Hammerberg has plenty of other things filling his time. He’s working on a children’s book based on a vivid dream, he’s started modeling, he’s starting a group to establish connections with aliens, and he’s writing a musical about a yoga retreat. He’s running Sunday-night jam sessions at the Squire Lounge, and Petals of Spain will soon release a new album, recorded with Grammy Award-winning producer Frank Filipetti. And yet singing telegrams are about to become an even bigger part of Hammerberg’s life. An investor has offered him money to start his own singing-telegram company — a business Hammerberg would take on the road with him when he travels or tours, delivering singing telegrams across the country. Hammerberg has worked many other day jobs: entering data for cable companies, waiting tables, selling vacuums. But this one is different. In every experience, no matter the situation or audience, it’s a kind of personalized performance that really impacts people.

On one of Hammerberg’s most recent telegrams, he went to a local middle school with just a name and a song from “a secret admirer.” When he arrived in the classroom, he discovered that the recipient was not a teacher, as he expected, but a girl in sixth grade. Armed with chocolate and balloons, dressed as Napoleon Dynamite, Hammerberg sang Bruno Mars’s “Just the Way You Are” for a class buzzing with the excitement of an unexpected amusement eating away the final minutes of the school day. While Hammerberg was singing, he noticed that the girl was tearing up — no doubt overtaken by the very particular combination of excitement and discomfort that only a singing telegram can deliver.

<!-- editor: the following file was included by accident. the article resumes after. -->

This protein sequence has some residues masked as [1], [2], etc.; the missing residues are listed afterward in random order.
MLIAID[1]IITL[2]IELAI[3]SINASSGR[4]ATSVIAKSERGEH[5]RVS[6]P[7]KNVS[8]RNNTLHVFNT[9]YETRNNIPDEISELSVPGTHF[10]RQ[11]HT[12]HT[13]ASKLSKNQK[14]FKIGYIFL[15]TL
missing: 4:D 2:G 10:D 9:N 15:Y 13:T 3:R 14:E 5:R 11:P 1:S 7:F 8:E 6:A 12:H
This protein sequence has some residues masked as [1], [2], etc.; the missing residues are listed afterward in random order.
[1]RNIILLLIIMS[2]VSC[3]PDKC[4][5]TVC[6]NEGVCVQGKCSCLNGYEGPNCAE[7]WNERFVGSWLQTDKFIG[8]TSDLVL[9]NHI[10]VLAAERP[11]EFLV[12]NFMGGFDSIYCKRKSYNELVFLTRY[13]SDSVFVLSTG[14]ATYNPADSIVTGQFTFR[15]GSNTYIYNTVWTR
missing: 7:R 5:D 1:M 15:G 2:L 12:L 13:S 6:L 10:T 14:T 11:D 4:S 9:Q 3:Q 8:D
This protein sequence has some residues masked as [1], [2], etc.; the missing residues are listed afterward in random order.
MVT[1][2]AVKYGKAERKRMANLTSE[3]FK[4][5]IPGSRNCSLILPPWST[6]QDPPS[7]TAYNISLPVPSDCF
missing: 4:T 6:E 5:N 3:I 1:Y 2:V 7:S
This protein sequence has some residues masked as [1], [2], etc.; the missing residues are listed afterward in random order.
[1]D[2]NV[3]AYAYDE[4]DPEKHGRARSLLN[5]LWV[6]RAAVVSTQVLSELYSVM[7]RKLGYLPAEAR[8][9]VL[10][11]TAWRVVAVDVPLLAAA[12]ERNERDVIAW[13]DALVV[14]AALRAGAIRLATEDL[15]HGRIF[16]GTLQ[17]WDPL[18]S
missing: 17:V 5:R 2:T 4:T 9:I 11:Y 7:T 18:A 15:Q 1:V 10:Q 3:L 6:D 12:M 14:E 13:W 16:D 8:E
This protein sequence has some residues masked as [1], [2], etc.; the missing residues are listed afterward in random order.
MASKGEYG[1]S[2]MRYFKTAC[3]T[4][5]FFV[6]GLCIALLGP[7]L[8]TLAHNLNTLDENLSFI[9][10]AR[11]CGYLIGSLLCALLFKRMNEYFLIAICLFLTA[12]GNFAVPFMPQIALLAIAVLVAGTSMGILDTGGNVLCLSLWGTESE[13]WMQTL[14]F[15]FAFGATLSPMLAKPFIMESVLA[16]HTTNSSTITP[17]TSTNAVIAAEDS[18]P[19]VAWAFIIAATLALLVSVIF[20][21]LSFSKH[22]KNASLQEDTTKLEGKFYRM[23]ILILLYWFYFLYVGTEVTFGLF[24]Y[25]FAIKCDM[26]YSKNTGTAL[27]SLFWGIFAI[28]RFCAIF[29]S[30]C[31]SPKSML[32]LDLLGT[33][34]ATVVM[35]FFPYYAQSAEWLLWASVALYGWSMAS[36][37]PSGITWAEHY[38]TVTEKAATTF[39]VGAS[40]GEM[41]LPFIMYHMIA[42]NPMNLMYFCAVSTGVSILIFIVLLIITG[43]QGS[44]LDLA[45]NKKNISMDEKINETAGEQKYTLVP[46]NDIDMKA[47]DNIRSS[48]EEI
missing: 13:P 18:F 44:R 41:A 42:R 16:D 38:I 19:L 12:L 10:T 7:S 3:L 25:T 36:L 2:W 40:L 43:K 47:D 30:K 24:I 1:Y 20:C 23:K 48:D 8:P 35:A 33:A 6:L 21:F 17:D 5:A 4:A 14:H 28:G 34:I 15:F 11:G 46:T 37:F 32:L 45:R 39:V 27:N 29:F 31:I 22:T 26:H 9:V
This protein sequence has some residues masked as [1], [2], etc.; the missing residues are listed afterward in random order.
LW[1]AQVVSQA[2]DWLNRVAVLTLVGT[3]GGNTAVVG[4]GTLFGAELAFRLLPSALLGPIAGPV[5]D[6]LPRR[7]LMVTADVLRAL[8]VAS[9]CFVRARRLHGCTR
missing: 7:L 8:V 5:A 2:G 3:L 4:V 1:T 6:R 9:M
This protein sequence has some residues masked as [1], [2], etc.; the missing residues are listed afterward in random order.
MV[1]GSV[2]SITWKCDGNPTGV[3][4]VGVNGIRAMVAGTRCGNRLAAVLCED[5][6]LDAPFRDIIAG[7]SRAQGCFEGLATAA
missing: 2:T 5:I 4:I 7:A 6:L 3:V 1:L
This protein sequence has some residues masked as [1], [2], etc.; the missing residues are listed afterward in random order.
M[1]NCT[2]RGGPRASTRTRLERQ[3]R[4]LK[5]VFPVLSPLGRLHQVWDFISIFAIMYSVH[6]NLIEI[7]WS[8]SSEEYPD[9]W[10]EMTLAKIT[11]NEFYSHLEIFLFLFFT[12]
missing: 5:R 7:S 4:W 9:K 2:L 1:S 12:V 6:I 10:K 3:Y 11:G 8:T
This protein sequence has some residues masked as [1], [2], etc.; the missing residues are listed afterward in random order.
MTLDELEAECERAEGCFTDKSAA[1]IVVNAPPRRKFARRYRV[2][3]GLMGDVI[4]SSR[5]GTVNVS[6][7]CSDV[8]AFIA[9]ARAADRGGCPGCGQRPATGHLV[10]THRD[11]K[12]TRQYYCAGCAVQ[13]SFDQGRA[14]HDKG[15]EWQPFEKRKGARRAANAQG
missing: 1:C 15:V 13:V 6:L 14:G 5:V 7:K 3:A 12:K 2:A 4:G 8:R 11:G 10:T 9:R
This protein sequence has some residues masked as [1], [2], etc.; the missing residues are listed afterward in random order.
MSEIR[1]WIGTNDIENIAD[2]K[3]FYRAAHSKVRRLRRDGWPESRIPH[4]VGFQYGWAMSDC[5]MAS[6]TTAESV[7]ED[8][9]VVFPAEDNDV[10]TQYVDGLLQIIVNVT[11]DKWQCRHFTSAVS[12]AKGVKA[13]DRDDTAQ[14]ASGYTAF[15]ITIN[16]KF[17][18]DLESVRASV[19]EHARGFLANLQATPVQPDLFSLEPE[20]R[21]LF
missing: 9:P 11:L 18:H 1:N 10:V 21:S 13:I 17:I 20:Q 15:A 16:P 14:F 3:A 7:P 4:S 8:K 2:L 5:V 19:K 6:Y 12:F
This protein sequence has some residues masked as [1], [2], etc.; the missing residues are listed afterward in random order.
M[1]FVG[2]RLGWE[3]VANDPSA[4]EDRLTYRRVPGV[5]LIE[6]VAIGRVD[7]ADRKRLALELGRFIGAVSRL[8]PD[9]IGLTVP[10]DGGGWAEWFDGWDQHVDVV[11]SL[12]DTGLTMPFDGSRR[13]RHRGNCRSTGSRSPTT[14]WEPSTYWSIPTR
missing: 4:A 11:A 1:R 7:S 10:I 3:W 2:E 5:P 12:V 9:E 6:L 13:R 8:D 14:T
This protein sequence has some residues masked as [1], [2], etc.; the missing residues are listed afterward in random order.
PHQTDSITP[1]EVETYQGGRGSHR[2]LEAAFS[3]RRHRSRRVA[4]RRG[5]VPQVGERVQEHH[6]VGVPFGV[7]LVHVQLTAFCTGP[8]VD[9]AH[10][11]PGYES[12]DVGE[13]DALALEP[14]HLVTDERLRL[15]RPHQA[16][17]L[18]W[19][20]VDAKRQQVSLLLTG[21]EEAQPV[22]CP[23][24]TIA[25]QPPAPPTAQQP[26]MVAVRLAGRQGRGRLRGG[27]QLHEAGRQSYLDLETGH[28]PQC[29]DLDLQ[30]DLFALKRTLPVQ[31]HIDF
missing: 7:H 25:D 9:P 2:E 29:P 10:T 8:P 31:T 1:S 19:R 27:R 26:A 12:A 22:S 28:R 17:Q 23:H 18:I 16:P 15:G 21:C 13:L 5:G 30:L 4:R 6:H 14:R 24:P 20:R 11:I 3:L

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Courtney Harrell writes for Westword and University of Colorado Denver, telling stories of people and the things they do.
Contact: Courtney Harrell